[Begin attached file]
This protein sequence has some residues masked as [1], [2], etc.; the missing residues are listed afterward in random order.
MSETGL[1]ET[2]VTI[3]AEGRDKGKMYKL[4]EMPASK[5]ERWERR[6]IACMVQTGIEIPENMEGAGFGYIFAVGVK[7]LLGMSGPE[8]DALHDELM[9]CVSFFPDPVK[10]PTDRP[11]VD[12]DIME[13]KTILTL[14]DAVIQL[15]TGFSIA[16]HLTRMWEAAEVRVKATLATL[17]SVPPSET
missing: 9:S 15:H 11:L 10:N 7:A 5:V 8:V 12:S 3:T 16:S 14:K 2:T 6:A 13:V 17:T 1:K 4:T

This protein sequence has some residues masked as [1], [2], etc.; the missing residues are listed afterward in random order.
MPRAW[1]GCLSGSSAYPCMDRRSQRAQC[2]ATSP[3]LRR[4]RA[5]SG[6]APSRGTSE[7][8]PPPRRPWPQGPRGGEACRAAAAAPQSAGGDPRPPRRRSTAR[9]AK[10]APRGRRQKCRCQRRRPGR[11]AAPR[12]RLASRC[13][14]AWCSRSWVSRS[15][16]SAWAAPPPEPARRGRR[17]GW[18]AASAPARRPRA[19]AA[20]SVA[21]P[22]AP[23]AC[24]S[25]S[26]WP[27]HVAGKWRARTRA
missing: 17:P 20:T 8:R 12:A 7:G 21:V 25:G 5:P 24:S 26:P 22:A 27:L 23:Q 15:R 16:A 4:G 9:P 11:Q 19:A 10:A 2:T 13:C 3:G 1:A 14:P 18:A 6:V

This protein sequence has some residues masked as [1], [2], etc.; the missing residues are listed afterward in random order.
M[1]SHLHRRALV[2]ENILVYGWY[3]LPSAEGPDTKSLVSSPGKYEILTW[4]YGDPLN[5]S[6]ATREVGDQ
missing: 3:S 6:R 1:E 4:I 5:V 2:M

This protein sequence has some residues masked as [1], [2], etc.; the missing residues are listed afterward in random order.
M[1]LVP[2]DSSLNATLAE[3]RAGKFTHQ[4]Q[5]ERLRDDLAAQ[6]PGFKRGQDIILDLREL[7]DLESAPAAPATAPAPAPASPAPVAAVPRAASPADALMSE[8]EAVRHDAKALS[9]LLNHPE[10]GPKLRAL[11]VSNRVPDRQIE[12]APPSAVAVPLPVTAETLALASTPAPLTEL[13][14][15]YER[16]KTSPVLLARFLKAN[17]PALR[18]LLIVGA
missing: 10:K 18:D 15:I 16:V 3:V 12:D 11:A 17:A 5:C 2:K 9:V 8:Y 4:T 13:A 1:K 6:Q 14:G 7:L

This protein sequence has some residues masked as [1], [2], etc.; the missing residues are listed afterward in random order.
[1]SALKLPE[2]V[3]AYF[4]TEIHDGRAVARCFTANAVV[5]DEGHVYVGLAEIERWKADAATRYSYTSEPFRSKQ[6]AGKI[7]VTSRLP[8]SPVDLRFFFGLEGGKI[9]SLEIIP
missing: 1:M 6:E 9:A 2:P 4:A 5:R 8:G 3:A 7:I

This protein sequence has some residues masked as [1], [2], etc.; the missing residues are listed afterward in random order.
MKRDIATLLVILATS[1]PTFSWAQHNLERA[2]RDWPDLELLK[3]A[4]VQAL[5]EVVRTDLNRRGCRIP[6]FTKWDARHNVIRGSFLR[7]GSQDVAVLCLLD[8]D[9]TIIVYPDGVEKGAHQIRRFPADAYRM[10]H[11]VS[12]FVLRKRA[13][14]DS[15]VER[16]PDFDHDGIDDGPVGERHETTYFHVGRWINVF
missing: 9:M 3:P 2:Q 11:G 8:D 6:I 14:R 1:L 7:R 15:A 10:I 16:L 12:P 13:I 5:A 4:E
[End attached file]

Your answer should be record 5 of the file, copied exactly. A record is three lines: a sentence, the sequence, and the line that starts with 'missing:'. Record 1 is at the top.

This protein sequence has some residues masked as [1], [2], etc.; the missing residues are listed afterward in random order.
[1]SALKLPE[2]V[3]AYF[4]TEIHDGRAVARCFTANAVV[5]DEGHVYVGLAEIERWKADAATRYSYTSEPFRSKQ[6]AGKI[7]VTSRLP[8]SPVDLRFFFGLEGGKI[9]SLEIIP
missing: 1:M 6:E 9:A 2:P 4:A 5:R 8:G 3:A 7:I